DNS, by default and when created, does not offer neither authenticity (being sure you get a response from the true authoritative nameserver of the zone) nor confidentiality (making sure no one on the wire can understand your query or your answers).
DNSSEC was created to solve the authenticity problem, because it allows one to sign records, and through a mechanism of keys you build a chain of trust and can verify the answers you get. It solves the Man In the Middle problem in the sense that, if the concerned zone is signed (which is still around 0.53% of all zones nowadays) and if someone tries to change the replies for such a zone, then you will be able to spot the changes.
Authenticity is more important than confidentiality, contrary to intuition. Why? Because if you have no guarantee who you are talking too, even if the answer comes to you encrypted, what value does it have? You can be doing encryption with any evil third party if you do not authenticate it.
It is true now that if you already have authenticity, because of DNSSEC for example, you may wish to have confidentiality as DNS can convey sensitive or at least personal information. This is also why QNAME minimization now exists, to reduce the quantity of information sent to each nameserver. This is more and more supported (soon in Bind)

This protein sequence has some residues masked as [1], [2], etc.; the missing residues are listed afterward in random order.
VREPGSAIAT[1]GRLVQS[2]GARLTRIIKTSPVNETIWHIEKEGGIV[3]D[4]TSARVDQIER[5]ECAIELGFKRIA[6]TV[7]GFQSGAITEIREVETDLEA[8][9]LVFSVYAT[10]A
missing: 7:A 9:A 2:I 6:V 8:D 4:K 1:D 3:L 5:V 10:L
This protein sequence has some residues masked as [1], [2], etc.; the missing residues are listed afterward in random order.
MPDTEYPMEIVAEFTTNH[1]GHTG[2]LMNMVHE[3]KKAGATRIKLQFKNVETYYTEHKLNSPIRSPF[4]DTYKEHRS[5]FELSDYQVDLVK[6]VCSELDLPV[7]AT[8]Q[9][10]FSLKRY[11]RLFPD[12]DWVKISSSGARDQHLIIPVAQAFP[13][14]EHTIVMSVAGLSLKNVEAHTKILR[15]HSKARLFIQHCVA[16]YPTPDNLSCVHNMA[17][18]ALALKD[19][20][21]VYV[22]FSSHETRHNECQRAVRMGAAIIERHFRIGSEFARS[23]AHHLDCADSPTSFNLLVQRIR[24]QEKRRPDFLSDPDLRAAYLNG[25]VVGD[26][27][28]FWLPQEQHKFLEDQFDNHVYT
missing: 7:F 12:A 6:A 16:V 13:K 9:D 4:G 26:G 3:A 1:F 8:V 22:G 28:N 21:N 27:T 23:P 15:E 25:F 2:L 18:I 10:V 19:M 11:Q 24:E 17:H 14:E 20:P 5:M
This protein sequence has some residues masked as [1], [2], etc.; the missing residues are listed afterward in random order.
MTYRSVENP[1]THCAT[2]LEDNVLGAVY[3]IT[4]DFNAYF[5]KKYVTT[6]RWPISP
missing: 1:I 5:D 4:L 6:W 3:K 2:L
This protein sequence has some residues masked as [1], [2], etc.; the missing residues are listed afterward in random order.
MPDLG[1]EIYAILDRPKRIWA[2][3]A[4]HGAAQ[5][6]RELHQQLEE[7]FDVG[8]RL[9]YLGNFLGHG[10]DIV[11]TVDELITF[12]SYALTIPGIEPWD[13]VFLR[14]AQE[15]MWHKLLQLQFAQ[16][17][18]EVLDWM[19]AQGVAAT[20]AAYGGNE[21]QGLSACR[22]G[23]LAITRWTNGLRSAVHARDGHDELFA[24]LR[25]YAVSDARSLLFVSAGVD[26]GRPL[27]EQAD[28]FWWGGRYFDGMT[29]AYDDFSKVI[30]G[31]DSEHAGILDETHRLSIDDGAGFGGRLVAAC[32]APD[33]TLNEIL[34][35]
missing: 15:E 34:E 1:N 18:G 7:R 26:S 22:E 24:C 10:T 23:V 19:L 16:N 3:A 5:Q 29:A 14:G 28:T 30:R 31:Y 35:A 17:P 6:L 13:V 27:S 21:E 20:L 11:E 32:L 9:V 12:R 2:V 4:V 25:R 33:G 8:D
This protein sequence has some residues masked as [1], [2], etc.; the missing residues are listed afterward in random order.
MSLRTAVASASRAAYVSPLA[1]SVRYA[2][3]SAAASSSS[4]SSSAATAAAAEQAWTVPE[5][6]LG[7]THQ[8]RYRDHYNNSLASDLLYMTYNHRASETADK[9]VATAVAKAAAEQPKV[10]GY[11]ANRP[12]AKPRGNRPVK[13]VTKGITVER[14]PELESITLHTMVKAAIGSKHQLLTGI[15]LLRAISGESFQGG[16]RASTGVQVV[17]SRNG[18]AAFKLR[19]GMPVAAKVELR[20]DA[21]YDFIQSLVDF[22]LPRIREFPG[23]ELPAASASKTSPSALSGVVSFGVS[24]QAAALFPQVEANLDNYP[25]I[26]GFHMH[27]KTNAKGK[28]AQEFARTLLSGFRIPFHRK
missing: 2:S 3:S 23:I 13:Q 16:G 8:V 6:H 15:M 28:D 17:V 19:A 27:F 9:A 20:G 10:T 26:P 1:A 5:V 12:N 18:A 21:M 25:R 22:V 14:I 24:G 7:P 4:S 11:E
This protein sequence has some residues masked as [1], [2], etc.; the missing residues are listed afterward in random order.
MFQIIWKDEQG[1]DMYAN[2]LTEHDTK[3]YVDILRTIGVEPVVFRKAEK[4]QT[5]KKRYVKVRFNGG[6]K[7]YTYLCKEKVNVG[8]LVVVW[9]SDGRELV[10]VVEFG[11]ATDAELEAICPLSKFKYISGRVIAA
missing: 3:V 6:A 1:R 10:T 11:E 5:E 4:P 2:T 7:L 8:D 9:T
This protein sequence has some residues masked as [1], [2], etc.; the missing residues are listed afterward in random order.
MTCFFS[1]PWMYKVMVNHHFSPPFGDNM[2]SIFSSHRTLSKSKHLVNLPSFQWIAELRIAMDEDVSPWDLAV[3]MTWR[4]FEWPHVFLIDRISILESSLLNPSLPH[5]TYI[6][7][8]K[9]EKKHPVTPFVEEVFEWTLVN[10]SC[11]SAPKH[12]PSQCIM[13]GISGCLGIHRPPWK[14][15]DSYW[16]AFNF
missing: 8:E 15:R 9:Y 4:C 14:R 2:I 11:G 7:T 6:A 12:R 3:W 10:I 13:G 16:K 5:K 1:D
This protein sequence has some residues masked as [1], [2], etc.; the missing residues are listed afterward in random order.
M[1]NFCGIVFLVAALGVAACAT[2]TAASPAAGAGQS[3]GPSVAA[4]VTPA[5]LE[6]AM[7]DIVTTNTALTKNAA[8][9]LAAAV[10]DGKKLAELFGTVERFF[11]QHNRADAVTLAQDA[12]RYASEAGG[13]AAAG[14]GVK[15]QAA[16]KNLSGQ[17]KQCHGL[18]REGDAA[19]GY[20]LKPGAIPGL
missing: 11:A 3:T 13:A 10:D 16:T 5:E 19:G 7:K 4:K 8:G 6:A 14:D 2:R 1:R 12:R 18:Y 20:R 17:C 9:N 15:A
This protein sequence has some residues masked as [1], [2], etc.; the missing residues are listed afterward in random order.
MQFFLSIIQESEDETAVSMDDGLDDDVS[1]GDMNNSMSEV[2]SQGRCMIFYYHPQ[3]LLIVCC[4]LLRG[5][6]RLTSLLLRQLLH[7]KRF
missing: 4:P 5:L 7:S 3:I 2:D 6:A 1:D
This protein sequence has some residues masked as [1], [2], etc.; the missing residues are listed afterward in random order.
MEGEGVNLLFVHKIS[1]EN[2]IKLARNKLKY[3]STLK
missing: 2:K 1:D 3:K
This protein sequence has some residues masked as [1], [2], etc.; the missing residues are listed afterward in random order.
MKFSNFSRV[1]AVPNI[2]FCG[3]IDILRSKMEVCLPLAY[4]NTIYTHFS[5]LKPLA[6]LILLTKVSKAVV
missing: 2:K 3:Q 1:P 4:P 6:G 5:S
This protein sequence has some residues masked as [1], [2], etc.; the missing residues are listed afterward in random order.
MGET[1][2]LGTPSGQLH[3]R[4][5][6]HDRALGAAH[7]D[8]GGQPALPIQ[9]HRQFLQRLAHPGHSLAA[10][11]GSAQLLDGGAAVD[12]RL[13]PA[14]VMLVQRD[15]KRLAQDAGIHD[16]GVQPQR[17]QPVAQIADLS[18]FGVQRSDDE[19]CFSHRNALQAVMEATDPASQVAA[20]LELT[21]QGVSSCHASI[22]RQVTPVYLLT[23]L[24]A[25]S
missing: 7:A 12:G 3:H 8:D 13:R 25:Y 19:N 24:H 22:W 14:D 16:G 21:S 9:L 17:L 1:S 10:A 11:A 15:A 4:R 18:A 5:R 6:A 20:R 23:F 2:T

So now as for encryption, your first error is to think about UDP. DNS uses UDP and TCP, and nowadays even more often TCP for the reasons we will see below. That aside, note that even for UDP, you have encryption options, see DTLS, which is basically TLS in UDP. QUIC, created by Google (basically to be able to create an optimized HTTP, which became now HTTP/2 after having been SPDY), was also built over UDP with securities being similar to what TLS offers. Have a look at this two to debunk your idea that a payload could not be encrypted in such case.
Today for encrypted DNS you have these options in no specific order:
- DNSCrypt: this is not a standard in the IETF sense, but it an open protocol, implemented by various actors. See https://dnscrypt.info/
- DNS over TLS is now a standard (RFC7858 and RFC8310), and you have various document explaining how the initial handshake should take place, see the second RFC above and the two security profiles defined and also note how and when DANE could be useful, where DANE mandates the use of DNSSEC; next version of Android will support DNS over TLS by default (see https://security.googleblog.com/2018/04/dns-over-tls-support-in-android-p.html), even if it uses for me a slight misnomer of "private DNS".
- DNS over HTTPS (which itself uses TLS then) is not yet an IETF standard but is in the way of becoming one.
- Oblivious DNS is the newest kid on the block, which needs both newer clients and servers to use it, as well as the new
Of course in all these cases you need to have specific servers speaking the protocol. Some open resolvers are already offering DNS over TLS. You however only shift your problem: your connection is "secured" up to them but then you have to trust them to work correctly and not lie to you, specially in validating DNSSEC.